• 10 years ago

    Here’s my prediction. IE market will go down, Firefox will go up, Safari, Chrome and Opera will stay the same, and the guys who originally lodged the complaint (Opera) will log a new complaint saying that they were hurt by Microsoft not putting them first in the list!

    • End User
    • 10 years ago

    According to the Windows Update site “you must be running Microsoft Internet Explorer 5 or later”. What is the point of an IE less Windows if the core OS update mechanism forces you to install IE? I would have thought the EU would have also forced MS to make the updater a self contained app.

      • Imperor
      • 10 years ago

      Good point!
      But there should be something about that in this… Can’t think that they’d be so thoughtless! Should be easy enough to permit WU to work on several platforms, if not all. Though opening it up entirely would permit more ways of faking a license… Getting a “secure” procedure to work on more browser shouldn’t be a problem though. But it would probably require more cooperation from them…

        • Norphy
        • 10 years ago

        The Vista and W7 versions of WU are stand-alone apps, you don’t update newer versions Windows through Internet Explorer any more.

          • End User
          • 10 years ago

          And so it is! 🙂

      • BenBasson
      • 10 years ago

      Who uses Windows update since they built in seamless updating in XP, Vista and presumably Windows 7?

    • crose
    • 10 years ago

    Thank you EU. For once you made sense.. now, let’s talk agriculture subsidies…

      • Imperor
      • 10 years ago

      You mean getting rid of all of them all over the world? I hope we do!

        • Meadows
        • 10 years ago

        A bigger problem here in Europe is the phobia of genetically modified crops.

          • poulpy
          • 10 years ago

          Sure it’s a phobia all right, what could go wrong with outdoor trials of genetically modified plants after all?
          Given the greediness level of those companies with plain normal seeds (don’t plant next year what you’ve bought last, don’t use any of the seeds that might be created by the current crop, i.e. buy buy buy) I wouldn’t trust them with much myself..

          Edit: playing with mother nature reminds me of that great Simpson episode where they have a pigeon problem that gets solved with pigeon eating lizards 🙂 :
          Skinner: Well, I was wrong. The lizards are a godsend.
          Lisa: But isn’t that a bit short-sighted? What happens when we’re overrun by lizards?
          Skinner: No problem. We simply unleash wave after wave of Chinese needle snakes. They’ll wipe out the lizards.
          Lisa: But aren’t the snakes even worse?
          Skinner: Yes, but we’re prepared for that. We’ve lined up a fabulous type of gorilla that thrives on snake meat.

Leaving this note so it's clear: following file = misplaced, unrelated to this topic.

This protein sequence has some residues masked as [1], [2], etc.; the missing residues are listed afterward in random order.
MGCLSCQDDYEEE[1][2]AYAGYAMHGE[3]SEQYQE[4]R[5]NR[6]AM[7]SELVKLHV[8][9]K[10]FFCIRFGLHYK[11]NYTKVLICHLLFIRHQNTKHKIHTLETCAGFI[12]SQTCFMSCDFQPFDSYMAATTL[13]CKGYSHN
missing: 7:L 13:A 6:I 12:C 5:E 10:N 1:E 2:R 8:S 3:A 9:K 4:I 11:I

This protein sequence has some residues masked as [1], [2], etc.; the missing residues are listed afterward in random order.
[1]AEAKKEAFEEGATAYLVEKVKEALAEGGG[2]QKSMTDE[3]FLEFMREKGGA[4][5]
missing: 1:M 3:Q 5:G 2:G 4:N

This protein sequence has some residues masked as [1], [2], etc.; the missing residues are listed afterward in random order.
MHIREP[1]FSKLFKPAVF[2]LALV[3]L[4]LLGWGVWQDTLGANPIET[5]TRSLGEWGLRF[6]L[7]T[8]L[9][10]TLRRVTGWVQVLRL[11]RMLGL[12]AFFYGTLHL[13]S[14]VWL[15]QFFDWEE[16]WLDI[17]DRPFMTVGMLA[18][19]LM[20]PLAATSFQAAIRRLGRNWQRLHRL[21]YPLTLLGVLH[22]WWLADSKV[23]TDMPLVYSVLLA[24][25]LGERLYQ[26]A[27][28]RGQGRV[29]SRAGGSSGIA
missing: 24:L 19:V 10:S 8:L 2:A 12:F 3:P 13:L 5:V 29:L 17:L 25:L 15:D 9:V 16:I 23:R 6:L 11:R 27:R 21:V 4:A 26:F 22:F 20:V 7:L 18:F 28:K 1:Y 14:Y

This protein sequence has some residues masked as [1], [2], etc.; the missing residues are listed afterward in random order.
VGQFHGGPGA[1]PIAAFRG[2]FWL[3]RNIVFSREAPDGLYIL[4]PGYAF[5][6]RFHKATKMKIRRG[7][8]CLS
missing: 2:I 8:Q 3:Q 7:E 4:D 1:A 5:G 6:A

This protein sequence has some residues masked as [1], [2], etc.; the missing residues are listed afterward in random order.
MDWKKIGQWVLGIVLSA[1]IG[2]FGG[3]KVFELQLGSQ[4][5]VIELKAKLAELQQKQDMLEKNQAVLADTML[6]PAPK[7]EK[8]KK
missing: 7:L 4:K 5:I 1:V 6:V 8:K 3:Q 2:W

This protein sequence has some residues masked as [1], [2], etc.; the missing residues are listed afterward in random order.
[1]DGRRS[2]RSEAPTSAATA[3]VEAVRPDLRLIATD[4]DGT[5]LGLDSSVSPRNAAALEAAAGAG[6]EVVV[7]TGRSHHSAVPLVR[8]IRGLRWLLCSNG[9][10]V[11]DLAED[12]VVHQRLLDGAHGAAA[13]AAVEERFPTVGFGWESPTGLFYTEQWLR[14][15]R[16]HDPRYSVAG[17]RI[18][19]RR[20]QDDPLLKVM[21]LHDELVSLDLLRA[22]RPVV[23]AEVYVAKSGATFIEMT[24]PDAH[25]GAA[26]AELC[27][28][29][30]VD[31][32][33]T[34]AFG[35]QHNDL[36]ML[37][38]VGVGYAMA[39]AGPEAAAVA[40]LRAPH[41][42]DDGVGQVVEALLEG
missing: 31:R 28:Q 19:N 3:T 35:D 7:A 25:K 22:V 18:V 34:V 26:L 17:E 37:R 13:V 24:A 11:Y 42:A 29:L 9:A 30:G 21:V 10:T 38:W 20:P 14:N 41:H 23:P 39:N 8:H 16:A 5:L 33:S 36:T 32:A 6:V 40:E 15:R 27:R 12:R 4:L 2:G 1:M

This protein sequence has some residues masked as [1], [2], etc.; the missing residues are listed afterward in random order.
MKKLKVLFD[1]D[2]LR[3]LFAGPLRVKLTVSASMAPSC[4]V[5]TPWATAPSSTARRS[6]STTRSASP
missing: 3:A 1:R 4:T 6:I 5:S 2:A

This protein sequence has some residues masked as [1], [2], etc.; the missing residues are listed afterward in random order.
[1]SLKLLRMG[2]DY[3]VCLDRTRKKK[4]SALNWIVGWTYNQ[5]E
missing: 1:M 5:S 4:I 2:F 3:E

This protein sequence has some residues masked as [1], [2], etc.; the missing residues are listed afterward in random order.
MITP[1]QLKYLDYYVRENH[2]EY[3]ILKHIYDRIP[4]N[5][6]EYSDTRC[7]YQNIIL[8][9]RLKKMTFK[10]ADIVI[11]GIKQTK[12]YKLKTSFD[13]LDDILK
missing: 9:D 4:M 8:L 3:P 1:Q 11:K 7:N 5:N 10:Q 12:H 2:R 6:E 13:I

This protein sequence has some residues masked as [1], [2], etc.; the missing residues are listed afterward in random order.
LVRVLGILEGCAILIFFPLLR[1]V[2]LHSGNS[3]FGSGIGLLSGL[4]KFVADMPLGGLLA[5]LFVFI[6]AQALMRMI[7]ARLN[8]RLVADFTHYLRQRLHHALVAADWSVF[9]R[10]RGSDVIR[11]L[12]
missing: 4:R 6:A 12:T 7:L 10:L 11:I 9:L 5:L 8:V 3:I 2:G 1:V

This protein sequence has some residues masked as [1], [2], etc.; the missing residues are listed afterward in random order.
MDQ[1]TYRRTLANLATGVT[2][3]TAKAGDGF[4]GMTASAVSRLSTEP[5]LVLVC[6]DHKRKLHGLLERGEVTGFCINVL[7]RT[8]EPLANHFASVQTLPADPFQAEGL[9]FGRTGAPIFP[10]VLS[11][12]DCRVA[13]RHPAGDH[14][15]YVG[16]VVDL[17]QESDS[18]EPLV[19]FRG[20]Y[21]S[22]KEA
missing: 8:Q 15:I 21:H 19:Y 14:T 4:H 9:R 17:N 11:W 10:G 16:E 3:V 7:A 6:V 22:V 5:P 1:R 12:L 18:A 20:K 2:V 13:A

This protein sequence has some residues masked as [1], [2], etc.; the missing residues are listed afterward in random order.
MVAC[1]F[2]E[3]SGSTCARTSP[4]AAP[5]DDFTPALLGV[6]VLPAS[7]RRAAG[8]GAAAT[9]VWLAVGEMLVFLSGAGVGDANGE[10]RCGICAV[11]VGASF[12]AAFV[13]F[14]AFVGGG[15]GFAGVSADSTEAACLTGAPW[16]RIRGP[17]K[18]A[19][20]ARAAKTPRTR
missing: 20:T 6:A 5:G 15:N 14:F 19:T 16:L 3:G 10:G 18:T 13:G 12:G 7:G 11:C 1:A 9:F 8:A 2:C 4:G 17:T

Lisa: But then we’re stuck with gorillas!
          Skinner: No, that’s the beautiful part. When wintertime rolls around, the gorillas simply freeze to death.

            • Meadows
            • 10 years ago

            All crops undergo serious testing before they’re approved for public consumption, and genetically modified ones have even more stringent criteria. There’s simply no reason why a well tested, bigger-than-it-used-to-be potato or maize or whatever would be bad. In fact, it would be _[

            • poulpy
            • 10 years ago

            q[

            • ludi
            • 10 years ago

            /[

            • Madman
            • 10 years ago

            There is a risk that the genetically modified crops might start to spread naturally, invade the natural pollination cycle of regular crops, ruin them and stop growing after 5 generations completely.

            It’s like a problem with Dingoes in Australia… Or the new flu, we all see how well we can isolate that…

            There are risks, especially with greedy companies standing behind everything.

            But the research is very valuable.

          • Grigory
          • 10 years ago

          ^ This!

    • SpikeMeister
    • 10 years ago

    As I understand it they simply remove the Internet Exlorer executable, not the ability of Windows and Windows programs to render websites using the Internet Explorer renderer.

    EDIT: reply to #1

    • Imperor
    • 10 years ago

    IE, Firefox, Opera, Chrome and ?
    These are pretty much given but there are a few others and which one is #5?

      • Norphy
      • 10 years ago

      Safari probably…

        • Imperor
        • 10 years ago

        Hmm, yeah probably, wasn’t fully aware that they’d adapted to Win… Usually just overlook all that mac-crap!

    • sigher
    • 10 years ago

    So how much of the w7 GUI is tied at the hip to IE I wonder, and if you disable IE will then stupid oldfashioned software that uses IE to show in-program webpages, like help pages, finally stop working (and finally stop being made)? Because the ‘default browser’ thing in XP only does so much.

    I ask since vista is 85% XP, and w7 is re-wrapped vista right? And with XP they seem to have added a lot of core (GUI/net) stuff patched in through IE, it’s almost funny what a quilt windows is, with bits of code all the way back yo win3.1 even.

      • Imperor
      • 10 years ago

      These pages are simply http and can be displayed by any browser… No problem!

      • Vaughn
      • 10 years ago

      I ask since vista is 85% XP, and w7 is re-wrapped vista right?

      Say what?